Pinnacles National Park (CA): An ancient volcanic field, the park is a boon to hikers and rock climbers trying to get away from the crowds. Besides bursting with beautiful colors from wildflower blossoms, Pinnacles is now host to 34 free-flying condors. The park is also known for its rocks of various sizes and intact ecosystem of plants and animals.

Credit: http://www.country-magazine.com/

To create this list of lesser-known wonders, Country asked their favorite scenic photographers to find the most beautiful, least crowded spots in the national parks system. These photographers delivered a cache of gorgeous images that the Country editors narrowed down to the 10 most alluring, overlooked parks in America. In addition to their awe-inspiring natural beauty, these parks offer something for everyone to enjoy—from hiking and camping to climbing and even snorkeling.

Big Bend National Park boasts more than 800,000 acres of biological and geological diversity. Straddling continents and subclimates, it is the foremost place to experience the best of North, Central and South America combined and it’s great any time of the year as each season lends a distinct flavor to the terrain. Plus, birders rejoice—it hosts more bird species than any other national park in the country.

Here’s a peek at some of the parks that made the Hidden Gems list:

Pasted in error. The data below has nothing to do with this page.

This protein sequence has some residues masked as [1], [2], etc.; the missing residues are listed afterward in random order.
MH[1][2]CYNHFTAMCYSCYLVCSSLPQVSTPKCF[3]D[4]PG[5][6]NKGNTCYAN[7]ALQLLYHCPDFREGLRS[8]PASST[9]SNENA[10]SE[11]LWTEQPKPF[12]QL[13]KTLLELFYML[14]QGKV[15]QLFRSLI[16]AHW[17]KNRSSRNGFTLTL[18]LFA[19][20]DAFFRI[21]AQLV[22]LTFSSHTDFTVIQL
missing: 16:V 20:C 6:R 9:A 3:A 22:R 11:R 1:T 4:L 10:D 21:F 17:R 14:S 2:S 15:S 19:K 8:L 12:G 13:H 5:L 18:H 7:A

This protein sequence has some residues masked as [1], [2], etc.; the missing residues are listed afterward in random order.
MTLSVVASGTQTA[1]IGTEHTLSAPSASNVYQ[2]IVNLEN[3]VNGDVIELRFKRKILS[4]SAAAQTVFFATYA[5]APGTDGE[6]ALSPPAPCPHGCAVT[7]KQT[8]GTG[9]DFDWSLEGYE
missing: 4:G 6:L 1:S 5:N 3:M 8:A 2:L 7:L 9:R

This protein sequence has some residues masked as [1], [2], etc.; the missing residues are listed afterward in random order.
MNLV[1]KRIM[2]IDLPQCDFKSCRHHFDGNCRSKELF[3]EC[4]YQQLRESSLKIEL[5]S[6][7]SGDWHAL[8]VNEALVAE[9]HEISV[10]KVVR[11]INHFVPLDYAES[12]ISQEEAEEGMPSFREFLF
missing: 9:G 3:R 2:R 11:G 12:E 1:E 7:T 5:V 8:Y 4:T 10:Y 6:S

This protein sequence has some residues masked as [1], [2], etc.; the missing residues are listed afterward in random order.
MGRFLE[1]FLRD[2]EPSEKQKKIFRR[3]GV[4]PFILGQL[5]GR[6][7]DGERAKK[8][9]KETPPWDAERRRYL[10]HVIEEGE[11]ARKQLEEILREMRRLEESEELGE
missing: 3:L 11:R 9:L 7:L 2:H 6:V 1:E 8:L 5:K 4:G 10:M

Organ Pipe Cactus National Monument (AZ): Tucked away in the desert, visitors can view a wide range of specialized plants and animals, including this site’s namesake, the rare organ pipe cactus. The experience is exotic, inviting and utterly unforgettable, as is the flavorful cowboy coffee the locals have to offer.

Virgin Islands National Park (US Virgin Islands): This luxurious tropical paradise is one of just two national parks located outside of the 50 United States. It contains Trunk Bay, consistently voted one of the best beaches in the world and is perfect for serious snorkelers, as coral reefs surround much of the island. Enjoy hikes to the abandoned sugar mills, rock carvings, subtropical rainforests and view more than 50 species of tropical birds and 800 species of plants.

Theodore Roosevelt National Park (ND): This “land of vast, silent spaces” is the largest protected, mixed-prairie ecosystem in the US, partly due to Teddy Roosevelt who used to hunt bison there. The park contains well-preserved attractions, including Roosevelt’s original ranch cabin that will undoubtedly appeal to history buffs.

Canyonlands National Park­ (UT): The region is filled with deep canyons, sheer-drop mesas and soaring sandstone spires at elevations high above sea level. Sparsely populated, the park’s raw, undisturbed beauty is remarkable and breathtaking year-round.

Pinnacles National Park (CA): An ancient volcanic field, the park is a boon to hikers and rock climbers trying to get away from the crowds. Besides bursting with beautiful colors from wildflower blossoms, Pinnacles is now host to 34 free-flying condors. The park is also known for its rocks of various sizes and intact ecosystem of plants and animals.

Credit: http://www.country-magazine.com/